Théodore Dubois
Alexandre Dratwicki, Charlotte Segond-Genovesi
Symétrie | Palazzetto Bru Zane, 2012
Théodore Dubois
252 pages

From the day of his seventy-fifth birthday in 1912 until the end of his life, Theodore Dubois (1837-1924) kept a personal diary. The early pages relate the quiet daily life of a musician who had achieved recognition in official circles but whose artistic reputation was on the decline; a "Romantic" composer soon to be overwhelmed by the successive waves caused by the revolutionary modern ideas of the likes of Ravel, Stravinsky and Milhaud. With the outbreak of World War I, his diary takes a different turn. Punctuated by news from the front (distorted by the prism of a propaganda press) as well as details of personal and material concerns, the text henceforth shows its author watchful and concerned about a conflict of unprecedented proportions and with enormous stakes. Throughout these pages the composer gives an eyewitness account of the musical practices, institutions and sociabilities that came into being and were organised at the time of the Great War. A hero of a time gone by, the composer of Le Paradis perdu analyses post-war events (until 1923) with constant lucidity and wryness, often with conservatism.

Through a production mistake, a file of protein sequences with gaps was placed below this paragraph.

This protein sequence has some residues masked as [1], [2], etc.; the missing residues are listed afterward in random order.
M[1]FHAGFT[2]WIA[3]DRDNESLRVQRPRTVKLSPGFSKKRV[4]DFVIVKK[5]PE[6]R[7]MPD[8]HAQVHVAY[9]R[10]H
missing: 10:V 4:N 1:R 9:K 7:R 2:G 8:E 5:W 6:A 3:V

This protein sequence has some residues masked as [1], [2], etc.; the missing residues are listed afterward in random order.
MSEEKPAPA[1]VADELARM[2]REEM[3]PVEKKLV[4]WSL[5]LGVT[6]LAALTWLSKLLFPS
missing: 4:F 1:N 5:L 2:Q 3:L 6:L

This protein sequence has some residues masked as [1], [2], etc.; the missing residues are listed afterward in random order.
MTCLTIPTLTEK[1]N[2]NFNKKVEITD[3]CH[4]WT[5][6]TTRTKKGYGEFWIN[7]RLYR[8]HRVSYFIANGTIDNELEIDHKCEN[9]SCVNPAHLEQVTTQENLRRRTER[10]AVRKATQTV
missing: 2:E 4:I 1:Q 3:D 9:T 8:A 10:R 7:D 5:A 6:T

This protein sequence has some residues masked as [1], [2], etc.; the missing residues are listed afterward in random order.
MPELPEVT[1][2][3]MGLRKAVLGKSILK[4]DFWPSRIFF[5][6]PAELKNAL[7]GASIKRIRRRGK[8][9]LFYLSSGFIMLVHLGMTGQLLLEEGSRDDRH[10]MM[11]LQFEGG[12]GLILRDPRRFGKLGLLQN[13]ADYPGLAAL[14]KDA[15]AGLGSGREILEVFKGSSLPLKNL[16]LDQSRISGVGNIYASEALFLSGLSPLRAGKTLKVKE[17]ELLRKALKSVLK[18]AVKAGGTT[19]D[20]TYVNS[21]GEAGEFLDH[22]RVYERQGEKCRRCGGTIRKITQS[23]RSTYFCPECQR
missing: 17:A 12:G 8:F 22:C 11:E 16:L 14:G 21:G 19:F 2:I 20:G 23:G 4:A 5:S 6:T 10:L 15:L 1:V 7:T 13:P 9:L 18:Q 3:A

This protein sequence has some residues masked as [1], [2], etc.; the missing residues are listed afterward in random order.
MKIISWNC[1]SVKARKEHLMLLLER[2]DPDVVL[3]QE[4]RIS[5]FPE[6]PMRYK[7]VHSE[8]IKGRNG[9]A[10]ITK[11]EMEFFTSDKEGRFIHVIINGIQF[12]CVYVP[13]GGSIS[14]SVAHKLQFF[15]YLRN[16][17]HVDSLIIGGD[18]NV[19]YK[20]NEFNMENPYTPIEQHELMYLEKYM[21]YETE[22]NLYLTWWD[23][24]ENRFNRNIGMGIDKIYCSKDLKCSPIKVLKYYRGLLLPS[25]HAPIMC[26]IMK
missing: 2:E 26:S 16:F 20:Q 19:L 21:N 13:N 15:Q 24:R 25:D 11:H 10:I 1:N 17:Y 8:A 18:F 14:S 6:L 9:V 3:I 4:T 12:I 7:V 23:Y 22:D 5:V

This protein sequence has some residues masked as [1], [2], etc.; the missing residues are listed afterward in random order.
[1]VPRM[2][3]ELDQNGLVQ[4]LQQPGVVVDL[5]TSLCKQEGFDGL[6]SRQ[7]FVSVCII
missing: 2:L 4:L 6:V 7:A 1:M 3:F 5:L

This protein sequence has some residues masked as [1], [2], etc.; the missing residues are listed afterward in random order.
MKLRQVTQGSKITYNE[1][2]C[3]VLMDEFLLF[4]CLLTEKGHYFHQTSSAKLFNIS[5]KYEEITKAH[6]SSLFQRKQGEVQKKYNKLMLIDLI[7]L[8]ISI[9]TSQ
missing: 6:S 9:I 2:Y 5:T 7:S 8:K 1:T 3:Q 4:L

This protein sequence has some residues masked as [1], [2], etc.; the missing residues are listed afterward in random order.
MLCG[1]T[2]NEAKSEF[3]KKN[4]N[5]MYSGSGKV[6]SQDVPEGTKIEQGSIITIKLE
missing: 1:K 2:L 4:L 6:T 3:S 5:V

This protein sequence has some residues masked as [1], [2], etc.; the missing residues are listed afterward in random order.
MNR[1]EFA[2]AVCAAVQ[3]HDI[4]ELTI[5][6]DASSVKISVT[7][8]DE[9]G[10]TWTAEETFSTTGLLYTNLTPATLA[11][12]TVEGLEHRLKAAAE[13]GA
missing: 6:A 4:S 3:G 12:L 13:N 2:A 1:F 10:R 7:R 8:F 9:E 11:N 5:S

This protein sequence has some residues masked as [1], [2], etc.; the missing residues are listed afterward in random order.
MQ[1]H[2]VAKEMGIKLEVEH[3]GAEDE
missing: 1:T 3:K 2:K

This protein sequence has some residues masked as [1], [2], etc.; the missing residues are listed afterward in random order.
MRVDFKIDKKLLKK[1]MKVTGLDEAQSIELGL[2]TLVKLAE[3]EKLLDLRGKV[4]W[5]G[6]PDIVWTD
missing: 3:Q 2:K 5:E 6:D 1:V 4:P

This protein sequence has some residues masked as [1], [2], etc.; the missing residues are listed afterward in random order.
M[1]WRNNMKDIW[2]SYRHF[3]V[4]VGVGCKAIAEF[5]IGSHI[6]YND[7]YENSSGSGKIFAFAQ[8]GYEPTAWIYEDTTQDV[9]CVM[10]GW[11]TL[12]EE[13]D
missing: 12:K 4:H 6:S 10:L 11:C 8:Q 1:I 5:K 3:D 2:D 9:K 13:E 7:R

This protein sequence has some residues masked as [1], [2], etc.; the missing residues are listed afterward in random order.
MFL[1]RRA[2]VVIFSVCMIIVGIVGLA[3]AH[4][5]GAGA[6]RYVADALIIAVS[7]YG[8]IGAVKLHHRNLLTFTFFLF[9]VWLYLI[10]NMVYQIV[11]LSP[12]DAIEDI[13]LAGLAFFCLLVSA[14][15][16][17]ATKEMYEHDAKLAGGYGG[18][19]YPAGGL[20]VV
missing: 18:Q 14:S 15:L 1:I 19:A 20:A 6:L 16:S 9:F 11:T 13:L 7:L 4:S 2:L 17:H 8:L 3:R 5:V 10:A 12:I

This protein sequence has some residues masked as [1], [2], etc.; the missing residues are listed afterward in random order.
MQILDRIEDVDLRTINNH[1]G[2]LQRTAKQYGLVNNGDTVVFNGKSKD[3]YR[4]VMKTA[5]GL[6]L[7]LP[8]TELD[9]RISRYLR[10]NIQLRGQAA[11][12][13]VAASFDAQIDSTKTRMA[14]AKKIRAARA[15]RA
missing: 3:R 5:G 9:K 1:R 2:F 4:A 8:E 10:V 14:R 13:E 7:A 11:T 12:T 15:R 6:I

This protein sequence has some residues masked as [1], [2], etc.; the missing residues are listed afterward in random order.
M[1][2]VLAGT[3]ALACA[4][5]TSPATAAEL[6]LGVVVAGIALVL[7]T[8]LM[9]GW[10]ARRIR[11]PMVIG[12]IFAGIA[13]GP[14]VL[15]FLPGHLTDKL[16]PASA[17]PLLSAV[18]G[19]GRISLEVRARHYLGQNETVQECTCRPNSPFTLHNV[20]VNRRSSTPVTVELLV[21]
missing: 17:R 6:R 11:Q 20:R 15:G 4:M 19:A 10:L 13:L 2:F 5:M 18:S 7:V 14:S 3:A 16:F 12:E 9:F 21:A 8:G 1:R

Alexandre Dratwicki
Alexandre Dratwicki is scientific director of the Palazzetto Bru Zane – Centre de musique romantique française in Venice. He has a doctorate in musicology and is a former resident of the Académie de France (Villa Medici) in Rome and a graduate of the Paris Conservatoire (aesthetics). A former producer at Radio France, he has published, amongst other works, Un Nouveau Commerce de la virtuosité (Symétrie, 2005), which was awarded the Prix des Muses in the essay category, Mozart. Idées reçues (Le Cavalier bleu, 2006), L’Artiste et sa muse with Christiane Dota (Somogy, 2006) and Le Concours du prix de Rome de musique (1803-1968) with Julia Lu (Symétrie, 2011).

Charlotte Segond-Genovesi
Titulaire des prix d’histoire de la musique, d’esthétique et d’analyse du Conservatoire national supérieur de musique et de danse de Paris, Charlotte Segond-Genovesi consacre une thèse de doctorat sur la vie musicale à Paris pendant la Grande Guerre (Universités Paris-Sorbonne et Paris-Nanterre) et a publié plusieurs articles sur ce sujet. Chargée de cours à l'Université d'Evry-Val-d'Essonne (2007-2011), elle enseigne également au Conservatoire Paul Dukas du XIIe arrondissement de Paris.

Bru Zane Mediabase
Digital resources for French Romantic music
Théodore Dubois